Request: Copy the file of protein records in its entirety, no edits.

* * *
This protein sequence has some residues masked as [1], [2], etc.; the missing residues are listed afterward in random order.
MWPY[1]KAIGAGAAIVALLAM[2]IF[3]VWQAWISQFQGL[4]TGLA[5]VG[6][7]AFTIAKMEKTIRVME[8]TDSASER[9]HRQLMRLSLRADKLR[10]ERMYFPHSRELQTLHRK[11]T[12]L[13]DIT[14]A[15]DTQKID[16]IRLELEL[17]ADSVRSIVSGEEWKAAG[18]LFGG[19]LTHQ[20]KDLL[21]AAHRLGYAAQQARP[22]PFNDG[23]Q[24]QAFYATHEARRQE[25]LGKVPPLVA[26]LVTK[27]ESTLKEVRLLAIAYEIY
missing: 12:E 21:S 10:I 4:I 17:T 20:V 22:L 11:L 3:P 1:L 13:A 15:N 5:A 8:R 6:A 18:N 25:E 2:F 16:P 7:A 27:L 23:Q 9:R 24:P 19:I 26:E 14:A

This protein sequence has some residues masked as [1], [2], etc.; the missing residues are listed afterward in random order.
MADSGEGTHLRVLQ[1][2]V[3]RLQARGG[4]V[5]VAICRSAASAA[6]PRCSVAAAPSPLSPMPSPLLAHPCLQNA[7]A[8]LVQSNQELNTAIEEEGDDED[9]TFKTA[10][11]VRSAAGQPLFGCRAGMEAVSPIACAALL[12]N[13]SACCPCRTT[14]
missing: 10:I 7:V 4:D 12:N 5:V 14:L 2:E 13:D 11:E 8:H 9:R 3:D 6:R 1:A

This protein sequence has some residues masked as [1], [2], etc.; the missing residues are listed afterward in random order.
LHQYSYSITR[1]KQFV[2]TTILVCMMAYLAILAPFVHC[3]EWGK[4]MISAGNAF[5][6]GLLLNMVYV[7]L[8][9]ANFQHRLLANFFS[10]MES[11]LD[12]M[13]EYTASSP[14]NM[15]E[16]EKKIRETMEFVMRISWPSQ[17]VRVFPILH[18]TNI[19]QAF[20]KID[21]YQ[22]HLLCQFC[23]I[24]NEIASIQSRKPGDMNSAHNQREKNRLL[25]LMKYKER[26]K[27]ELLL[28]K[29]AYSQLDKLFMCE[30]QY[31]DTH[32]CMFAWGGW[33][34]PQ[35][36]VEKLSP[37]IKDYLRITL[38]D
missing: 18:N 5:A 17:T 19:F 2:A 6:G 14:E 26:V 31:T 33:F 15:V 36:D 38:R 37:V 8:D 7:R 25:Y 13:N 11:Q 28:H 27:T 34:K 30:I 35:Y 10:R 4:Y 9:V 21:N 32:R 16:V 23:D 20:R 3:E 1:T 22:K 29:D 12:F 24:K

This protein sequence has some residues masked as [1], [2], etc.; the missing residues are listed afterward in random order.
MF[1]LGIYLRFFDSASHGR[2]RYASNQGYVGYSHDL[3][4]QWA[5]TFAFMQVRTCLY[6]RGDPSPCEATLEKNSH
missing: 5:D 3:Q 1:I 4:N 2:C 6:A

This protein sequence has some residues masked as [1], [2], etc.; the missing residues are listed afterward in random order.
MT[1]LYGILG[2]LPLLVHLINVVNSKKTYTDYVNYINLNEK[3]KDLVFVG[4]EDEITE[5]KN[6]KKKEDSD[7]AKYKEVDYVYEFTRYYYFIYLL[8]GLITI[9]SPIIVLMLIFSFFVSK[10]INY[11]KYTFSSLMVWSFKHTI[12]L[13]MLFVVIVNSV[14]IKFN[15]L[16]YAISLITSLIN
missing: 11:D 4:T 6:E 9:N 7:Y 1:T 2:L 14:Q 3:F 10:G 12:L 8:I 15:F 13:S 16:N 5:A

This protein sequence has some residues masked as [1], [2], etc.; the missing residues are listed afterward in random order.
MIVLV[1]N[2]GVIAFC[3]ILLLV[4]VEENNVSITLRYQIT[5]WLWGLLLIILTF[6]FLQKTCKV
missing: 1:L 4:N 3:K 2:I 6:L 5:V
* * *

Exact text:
This protein sequence has some residues masked as [1], [2], etc.; the missing residues are listed afterward in random order.
MWPY[1]KAIGAGAAIVALLAM[2]IF[3]VWQAWISQFQGL[4]TGLA[5]VG[6][7]AFTIAKMEKTIRVME[8]TDSASER[9]HRQLMRLSLRADKLR[10]ERMYFPHSRELQTLHRK[11]T[12]L[13]DIT[14]A[15]DTQKID[16]IRLELEL[17]ADSVRSIVSGEEWKAAG[18]LFGG[19]LTHQ[20]KDLL[21]AAHRLGYAAQQARP[22]PFNDG[23]Q[24]QAFYATHEARRQE[25]LGKVPPLVA[26]LVTK[27]ESTLKEVRLLAIAYEIY
missing: 12:E 21:S 10:I 4:I 17:T 20:V 22:L 11:L 3:P 1:L 13:A 15:N 5:A 8:R 6:A 18:N 25:E 2:F 16:P 7:A 27:L 23:Q 9:R 24:P 19:I 26:E 14:A

This protein sequence has some residues masked as [1], [2], etc.; the missing residues are listed afterward in random order.
MADSGEGTHLRVLQ[1][2]V[3]RLQARGG[4]V[5]VAICRSAASAA[6]PRCSVAAAPSPLSPMPSPLLAHPCLQNA[7]A[8]LVQSNQELNTAIEEEGDDED[9]TFKTA[10][11]VRSAAGQPLFGCRAGMEAVSPIACAALL[12]N[13]SACCPCRTT[14]
missing: 10:I 7:V 4:D 12:N 5:V 14:L 2:E 13:D 11:E 8:H 9:R 3:D 6:R 1:A

This protein sequence has some residues masked as [1], [2], etc.; the missing residues are listed afterward in random order.
LHQYSYSITR[1]KQFV[2]TTILVCMMAYLAILAPFVHC[3]EWGK[4]MISAGNAF[5][6]GLLLNMVYV[7]L[8][9]ANFQHRLLANFFS[10]MES[11]LD[12]M[13]EYTASSP[14]NM[15]E[16]EKKIRETMEFVMRISWPSQ[17]VRVFPILH[18]TNI[19]QAF[20]KID[21]YQ[22]HLLCQFC[23]I[24]NEIASIQSRKPGDMNSAHNQREKNRLL[25]LMKYKER[26]K[27]ELLL[28]K[29]AYSQLDKLFMCE[30]QY[31]DTH[32]CMFAWGGW[33][34]PQ[35][36]VEKLSP[37]IKDYLRITL[38]D
missing: 18:N 5:A 17:T 19:F 2:A 6:G 14:E 26:V 31:T 33:F 15:V 36:D 38:R 37:V 8:D 7:R 25:Y 13:N 11:Q 28:H 27:T 34:K 30:I 35:Y 10:R 4:Y 9:V 21:N 32:R 16:V 23:D 20:R 3:E 1:T 22:K 29:D 12:F 24:K

This protein sequence has some residues masked as [1], [2], etc.; the missing residues are listed afterward in random order.
MF[1]LGIYLRFFDSASHGR[2]RYASNQGYVGYSHDL[3][4]QWA[5]TFAFMQVRTCLY[6]RGDPSPCEATLEKNSH
missing: 5:D 3:Q 1:I 4:N 2:C 6:A

This protein sequence has some residues masked as [1], [2], etc.; the missing residues are listed afterward in random order.
MT[1]LYGILG[2]LPLLVHLINVVNSKKTYTDYVNYINLNEK[3]KDLVFVG[4]EDEITE[5]KN[6]KKKEDSD[7]AKYKEVDYVYEFTRYYYFIYLL[8]GLITI[9]SPIIVLMLIFSFFVSK[10]INY[11]KYTFSSLMVWSFKHTI[12]L[13]MLFVVIVNSV[14]IKFN[15]L[16]YAISLITSLIN
missing: 11:D 4:T 6:E 9:N 7:Y 1:T 2:L 14:Q 3:F 10:G 12:L 8:I 15:F 13:S 16:N 5:A

This protein sequence has some residues masked as [1], [2], etc.; the missing residues are listed afterward in random order.
MIVLV[1]N[2]GVIAFC[3]ILLLV[4]VEENNVSITLRYQIT[5]WLWGLLLIILTF[6]FLQKTCKV
missing: 1:L 4:N 3:K 2:I 6:L 5:V